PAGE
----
There’s an art to telling someone it’s going to be OK, and for those who master it, this empathy and kindness can have a significant impact on a patient's recovery.

Nurse-guided mindfulness could help decrease the pain of an uncomfortable procedure, according to research presented April 5th at the EuroHeartCare 2014 conference in Stavanger, Norway. Researchers from Copenhagen University Hospital in Denmark found that patients who were told by nurses to imagine that they were in a safe place during cardiac ablation experienced less pain than those who had no mindfulness intervention.

At the heart of the study were the nurses who guided patients into a calmer, trance-like state, highlighting the multifaceted role that nurses play in holistic healthcare.

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How Do Nurses Help?

Many patients have anecdotes about a time when a nurse helped them. But studies like the one at Copenhagen University show how crucial a nurse’s care can be based on scientific data. In the study, patients imagined that they were in comfortable, safe locations, such as the beach, while undergoing ablation to treat atrial fibrillation. 

"Patients told us that visualising their own safe place during the procedure made them feel involved and helped them cope with pain and anxiety,” said Marianne Wetendorff Nørgaard, lead author and a clinical nurse specialist at Copenhagen University Hospital, in a press release.

This kind of calming influence is key to nursing.

“We bring humanity to the patient when we express our own humanity,” said Elda G. Ramirez, Ph.D., RN, and an associate professor of nursing at the University of Texas School of Nursing in Houston.

Distinct Roles for Doctors and Nurses

Ramirez laments that many people assume she and other nurses are on the path to becoming doctors. The comparison between the professions, she says, is “apples to oranges.” Both perform critical duties that contribute to patient wellness, but they do so in different ways.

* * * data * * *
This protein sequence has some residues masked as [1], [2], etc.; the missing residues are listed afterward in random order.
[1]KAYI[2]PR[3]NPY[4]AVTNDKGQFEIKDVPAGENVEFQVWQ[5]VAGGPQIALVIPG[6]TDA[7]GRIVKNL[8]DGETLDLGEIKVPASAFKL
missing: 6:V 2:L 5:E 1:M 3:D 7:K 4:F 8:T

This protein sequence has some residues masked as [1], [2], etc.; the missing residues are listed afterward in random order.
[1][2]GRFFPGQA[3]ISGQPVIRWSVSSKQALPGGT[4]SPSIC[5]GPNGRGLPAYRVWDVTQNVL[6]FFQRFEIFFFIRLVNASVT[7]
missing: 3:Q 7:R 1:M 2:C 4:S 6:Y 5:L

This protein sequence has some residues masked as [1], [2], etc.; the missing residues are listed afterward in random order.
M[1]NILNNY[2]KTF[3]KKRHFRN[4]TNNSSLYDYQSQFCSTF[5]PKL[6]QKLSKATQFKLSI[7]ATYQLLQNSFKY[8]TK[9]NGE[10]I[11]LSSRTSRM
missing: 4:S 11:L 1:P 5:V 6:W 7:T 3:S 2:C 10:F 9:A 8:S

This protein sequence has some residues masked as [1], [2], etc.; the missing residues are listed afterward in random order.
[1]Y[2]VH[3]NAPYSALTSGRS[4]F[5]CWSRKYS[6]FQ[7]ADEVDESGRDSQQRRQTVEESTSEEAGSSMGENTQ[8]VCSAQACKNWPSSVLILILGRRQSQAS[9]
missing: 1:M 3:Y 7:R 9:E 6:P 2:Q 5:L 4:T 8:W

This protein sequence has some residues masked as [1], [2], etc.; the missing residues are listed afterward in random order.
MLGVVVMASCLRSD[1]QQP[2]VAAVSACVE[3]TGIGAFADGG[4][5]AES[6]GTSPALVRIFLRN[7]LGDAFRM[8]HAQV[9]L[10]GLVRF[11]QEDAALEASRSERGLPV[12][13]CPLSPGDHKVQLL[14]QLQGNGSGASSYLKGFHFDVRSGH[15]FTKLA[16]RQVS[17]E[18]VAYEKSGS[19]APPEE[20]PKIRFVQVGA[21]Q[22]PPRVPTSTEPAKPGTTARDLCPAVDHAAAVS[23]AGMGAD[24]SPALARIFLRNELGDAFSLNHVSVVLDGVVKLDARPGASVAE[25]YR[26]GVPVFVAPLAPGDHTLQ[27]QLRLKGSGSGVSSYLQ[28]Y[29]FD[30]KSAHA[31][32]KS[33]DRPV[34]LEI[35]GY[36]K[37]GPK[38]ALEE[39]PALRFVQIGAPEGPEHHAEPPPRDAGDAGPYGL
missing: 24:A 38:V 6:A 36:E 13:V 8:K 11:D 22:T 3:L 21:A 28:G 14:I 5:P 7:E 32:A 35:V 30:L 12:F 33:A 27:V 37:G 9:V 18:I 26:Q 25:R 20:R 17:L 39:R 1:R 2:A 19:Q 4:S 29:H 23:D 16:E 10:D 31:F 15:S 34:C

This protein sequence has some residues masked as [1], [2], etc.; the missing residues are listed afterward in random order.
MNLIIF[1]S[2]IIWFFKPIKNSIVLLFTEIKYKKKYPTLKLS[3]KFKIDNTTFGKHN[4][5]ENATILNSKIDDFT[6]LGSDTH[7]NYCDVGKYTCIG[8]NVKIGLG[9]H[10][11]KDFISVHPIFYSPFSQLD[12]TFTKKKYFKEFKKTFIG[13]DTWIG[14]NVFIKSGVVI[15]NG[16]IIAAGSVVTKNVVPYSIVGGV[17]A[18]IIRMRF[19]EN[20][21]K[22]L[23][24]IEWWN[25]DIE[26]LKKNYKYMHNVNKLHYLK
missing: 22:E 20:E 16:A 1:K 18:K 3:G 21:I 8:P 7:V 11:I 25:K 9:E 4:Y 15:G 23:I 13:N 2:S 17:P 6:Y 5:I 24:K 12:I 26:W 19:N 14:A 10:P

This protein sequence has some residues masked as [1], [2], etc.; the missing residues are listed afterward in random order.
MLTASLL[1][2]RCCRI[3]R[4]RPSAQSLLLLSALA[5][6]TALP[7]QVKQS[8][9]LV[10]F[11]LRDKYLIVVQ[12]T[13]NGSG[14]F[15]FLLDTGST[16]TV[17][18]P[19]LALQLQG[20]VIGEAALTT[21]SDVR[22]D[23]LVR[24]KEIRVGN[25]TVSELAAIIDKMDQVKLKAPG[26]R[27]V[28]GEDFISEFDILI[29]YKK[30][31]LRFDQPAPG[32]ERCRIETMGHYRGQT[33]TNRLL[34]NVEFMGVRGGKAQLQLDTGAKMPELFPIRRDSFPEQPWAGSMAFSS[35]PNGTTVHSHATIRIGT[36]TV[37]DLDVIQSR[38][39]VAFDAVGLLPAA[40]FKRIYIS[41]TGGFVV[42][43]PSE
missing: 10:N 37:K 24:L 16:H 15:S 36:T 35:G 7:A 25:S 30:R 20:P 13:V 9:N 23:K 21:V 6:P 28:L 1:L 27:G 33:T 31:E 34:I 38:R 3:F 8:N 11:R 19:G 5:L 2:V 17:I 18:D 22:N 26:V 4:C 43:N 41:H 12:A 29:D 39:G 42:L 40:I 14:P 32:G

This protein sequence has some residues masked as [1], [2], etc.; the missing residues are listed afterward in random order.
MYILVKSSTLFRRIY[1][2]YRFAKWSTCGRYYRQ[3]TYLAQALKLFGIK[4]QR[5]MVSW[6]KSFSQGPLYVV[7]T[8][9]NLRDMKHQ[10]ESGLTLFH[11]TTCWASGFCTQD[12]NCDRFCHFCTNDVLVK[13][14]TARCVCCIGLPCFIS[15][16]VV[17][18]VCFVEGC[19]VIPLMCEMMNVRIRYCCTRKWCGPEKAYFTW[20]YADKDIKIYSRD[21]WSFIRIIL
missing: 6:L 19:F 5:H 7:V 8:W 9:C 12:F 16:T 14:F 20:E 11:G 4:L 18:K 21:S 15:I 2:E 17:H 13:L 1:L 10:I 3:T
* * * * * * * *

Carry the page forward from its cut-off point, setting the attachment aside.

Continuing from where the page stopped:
Another recent study from the University of Exeter Medical School in the U.K. highlights the need for a variety of experts in a hospital setting. The theory of the “white coat effect” says that patients’ blood pressure readings are higher in clinical settings, especially when recorded by a doctor.

The study, published in the British Journal of General Practice, supported this theory, with doctors recording higher blood pressure levels than nurses. This could lead to incorrect and unnecessary treatment for patients.

“These inappropriate measures could all be avoided by the simple measure of someone other than a doctor taking the blood pressure recording," said Christopher Clark, Ph.D., a clinical research fellow at the University of Exeter Medical School, in a press release.

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Jacks of All Trades  

A nurse’s many duties go beyond handling medications and serving meals.

“I don’t think we give nurses enough kudos for the hands-on care,” said K. Ashworth, RN, a nurse manager in the surgical intensive care unit at the Ohio State University Medical Center in Columbus.

Both Ashworth and Ramirez use the stereotypical example of cleaning bedpans when explaining how people underestimate the role of a nurse. While the thankless task is certainly part of the job, a nurse must be mentally and emotionally competent enough to handle a number of responsibilities. Nurses are jacks of all trades, Ramirez says.  

Barbara Ravida, MSN, CCRN, ANP-BC, and team leader of the Cardiac Progressive Care Unit at Mount Sinai Beth Israel Medical Center in New York City, holds similar views.

“Not only do we have exceptional clinical and technical skills to perform the most challenging tasks, we also practice with a humanistic, compassionate, holistic approach that can make the most challenging diagnosis or prognosis easy to conquer,” she said.  

Being a nurse holds its own esteem independent of doctors. In fact, when Ramirez compliments doctors for their compassion, she tells them, “you would make a great nurse.”

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